broadsideblog

Posts Tagged ‘passports’

Five ways I’ve become American — and five Canadian holdovers

In aging, behavior, culture, life, politics, travel, urban life, US, war on June 20, 2012 at 12:22 am
A typical Baseball diamond as seen from the st...

A typical Baseball diamond as seen from the stadium. Traditionally the game is played for nine innings but can be prolonged if there is a tie. (Photo credit: Wikipedia)

In the 24 years (!) since I left Canada, where I was born and raised, for the United States, it’s inevitable I’d take on some of the characteristics of my new home. Although I was always mistaken in Toronto for someone south of the 49th. parallel — I talked and walked too quickly, laughed too loudly, was far too ambitious and direct in my speech.

“You’re American, aren’t you?” is not a compliment there. (My New York City-born mother married my Vancouver-born father and moved north. She has since become a Canadian citizen. Both my husbands have been American, one from New Jersey [divorced 1995] and one from New Mexico, [married 2011.])

And yes, I realize, these are generalizations — there are Canucks who enjoy baseball and Americans who love to travel and desperately want some form of government health care.

Here are five ways I’ve begun to feel more American:

1) I enjoy watching baseball. Sitting in the stands for hours, inning after inning, watching the sky grow dark and the lights grow brilliant. Popcorn and a chili dog for dinner. Overpriced souvenirs. Hokey games on-field like the race between the hot dog, the ketchup and the mustard. I play second base and can hit to the outfield, (and did not grow up playing), so I now appreciate it more as a player.

2) I love how Americans do business. They just get on with it! I’m amazed and grateful for the chances I’ve been given to succeed and thrive, by people who don’t know me from childhood or my family or with whom I attended college or grad school. That takes guts and decisiveness, both of which I value deeply.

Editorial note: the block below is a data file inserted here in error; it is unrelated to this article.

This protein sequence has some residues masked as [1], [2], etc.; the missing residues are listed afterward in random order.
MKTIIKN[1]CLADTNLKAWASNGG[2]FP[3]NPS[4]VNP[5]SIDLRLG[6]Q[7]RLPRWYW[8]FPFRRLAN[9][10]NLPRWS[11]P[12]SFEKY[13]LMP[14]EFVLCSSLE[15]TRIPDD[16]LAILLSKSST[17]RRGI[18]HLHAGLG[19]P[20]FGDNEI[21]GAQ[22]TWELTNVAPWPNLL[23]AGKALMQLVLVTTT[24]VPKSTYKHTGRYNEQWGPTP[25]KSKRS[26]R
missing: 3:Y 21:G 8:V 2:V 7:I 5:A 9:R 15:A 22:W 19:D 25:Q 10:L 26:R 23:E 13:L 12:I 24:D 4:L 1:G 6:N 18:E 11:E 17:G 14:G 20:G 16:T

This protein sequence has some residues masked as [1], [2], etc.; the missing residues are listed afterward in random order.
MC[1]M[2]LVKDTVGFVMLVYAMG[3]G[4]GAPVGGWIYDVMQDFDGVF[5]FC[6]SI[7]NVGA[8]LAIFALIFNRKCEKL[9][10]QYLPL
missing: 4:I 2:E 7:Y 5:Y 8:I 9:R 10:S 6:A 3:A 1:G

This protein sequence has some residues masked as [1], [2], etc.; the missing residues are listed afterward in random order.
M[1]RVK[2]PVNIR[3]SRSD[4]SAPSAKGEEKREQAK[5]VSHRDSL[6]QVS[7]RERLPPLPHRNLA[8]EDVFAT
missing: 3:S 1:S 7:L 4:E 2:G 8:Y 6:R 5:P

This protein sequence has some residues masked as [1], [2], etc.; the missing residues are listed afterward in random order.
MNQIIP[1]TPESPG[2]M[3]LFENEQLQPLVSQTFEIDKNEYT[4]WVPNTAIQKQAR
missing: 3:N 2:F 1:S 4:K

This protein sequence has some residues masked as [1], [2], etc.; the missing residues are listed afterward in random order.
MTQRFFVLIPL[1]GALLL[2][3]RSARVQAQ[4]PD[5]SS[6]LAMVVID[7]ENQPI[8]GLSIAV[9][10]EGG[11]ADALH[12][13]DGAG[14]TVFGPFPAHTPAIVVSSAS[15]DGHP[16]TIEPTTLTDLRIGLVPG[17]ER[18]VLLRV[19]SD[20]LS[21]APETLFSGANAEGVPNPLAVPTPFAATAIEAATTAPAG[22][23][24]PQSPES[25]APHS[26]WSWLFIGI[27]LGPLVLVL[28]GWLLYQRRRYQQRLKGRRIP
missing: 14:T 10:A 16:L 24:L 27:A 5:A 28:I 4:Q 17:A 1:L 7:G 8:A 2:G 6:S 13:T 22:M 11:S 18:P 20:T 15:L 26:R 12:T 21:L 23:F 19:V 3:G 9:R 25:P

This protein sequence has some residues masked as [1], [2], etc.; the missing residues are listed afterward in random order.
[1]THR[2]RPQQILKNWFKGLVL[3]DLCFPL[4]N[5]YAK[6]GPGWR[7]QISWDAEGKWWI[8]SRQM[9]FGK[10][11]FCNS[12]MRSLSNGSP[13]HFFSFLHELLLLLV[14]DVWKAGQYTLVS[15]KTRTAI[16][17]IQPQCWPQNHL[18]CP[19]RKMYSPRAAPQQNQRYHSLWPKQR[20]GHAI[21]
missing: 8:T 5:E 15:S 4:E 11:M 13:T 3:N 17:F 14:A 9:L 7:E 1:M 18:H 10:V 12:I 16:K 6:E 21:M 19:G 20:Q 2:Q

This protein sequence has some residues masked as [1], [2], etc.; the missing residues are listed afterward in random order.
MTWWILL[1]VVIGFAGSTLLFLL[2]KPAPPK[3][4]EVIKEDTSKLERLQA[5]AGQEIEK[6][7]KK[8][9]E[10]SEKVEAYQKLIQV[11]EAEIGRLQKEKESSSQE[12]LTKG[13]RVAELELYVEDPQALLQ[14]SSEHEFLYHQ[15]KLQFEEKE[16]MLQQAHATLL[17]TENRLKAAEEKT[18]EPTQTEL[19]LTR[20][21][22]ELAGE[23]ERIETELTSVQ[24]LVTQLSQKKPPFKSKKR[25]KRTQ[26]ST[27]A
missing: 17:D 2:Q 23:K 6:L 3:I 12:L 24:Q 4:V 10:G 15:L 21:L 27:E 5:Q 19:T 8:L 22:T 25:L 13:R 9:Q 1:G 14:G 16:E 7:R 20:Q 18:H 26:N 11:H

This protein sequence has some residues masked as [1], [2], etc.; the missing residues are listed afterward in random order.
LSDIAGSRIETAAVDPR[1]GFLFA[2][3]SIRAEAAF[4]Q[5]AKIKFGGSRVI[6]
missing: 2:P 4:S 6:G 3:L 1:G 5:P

3) I fight like a demon over healthcare, bills and any form of my rights. The single biggest change an immigrant to the U.S. must make, and quickly, is realizing no one is looking out for our interests but you (and possibly your lawyer.) Coming from a nation that’s much more of a nanny state, Canadians tend to look to the government for their solutions. Not Americans! I think this is not a bad thing, but I do not envy those with little education, poor English skills or a shy personality.

4) I’m optimistic. This is huge. I didn’t used to be. But if you’re not, you’re toast. The United States, for all its many problems — a completely useless and fucked-up Congress, growing income inequality, outrageous costs for post-secondary education, racism, the war on women — rewards those who see the glass as half-full. Whiners do poorly here. I hate whiners.

5) I generally think people create their circumstances and success. Within limits. I can’t vote, so I’m not a Republican. But barring severe mental, physical or emotional disability, I think people can achieve much without endless hand-wringing or government intervention. I was a Big Sister, a volunteer mentor to a 13-year-old girl, about 14 years ago. It was a shocking eye-opener. I had long been a default liberal, but saw within minutes that her toughest challenges were being created by her own family, whose emotional abuse, manipulation of taxpayer-funded benefits and habitual behaviors left me stunned. (Yes, I was very naive.) I absolutely believe in giving help to those in real need, but have no patience with those who abuse it or take it for granted.

And yet…

1) I believe, strongly, that excellent health care is a right, not a privilege accorded only to those with jobs, or whose employers choose to be generous. Free-market health care is an obscenity and stupidly expensive.

2) Unions matter. Barely seven percent of private sector workers in the U.S. belong to a union. Workers are too often treated like crap; they can be fired any time, for any reason, with no penalty or severance. It still shocks me how weak labor is and how powerful the wealthy.

3) I revere nature. I feel more at home in a canoe than in an SUV. I completely fail to understand kids who refuse to play outdoors and parents who allow this. If you don’t feel a passionate, deep-rooted (pun intended) attachment to the natural world, why would you fight to nurture and protect the environment?

4) I know, and have always known, that I’m a global citizen. I’ve carried my own passport since early childhood and it’s my most treasured possession, in addition to my green card. Every nation is intimately linked to the others, and Canadians travel widely. We know it, we value it. (Only 30 percent of Americans own a passport — 60 percent of Canadians did, according to government stats, in 2009-2010. If you’ve never left your borders, how can you possibly understand, and care about, how others think?)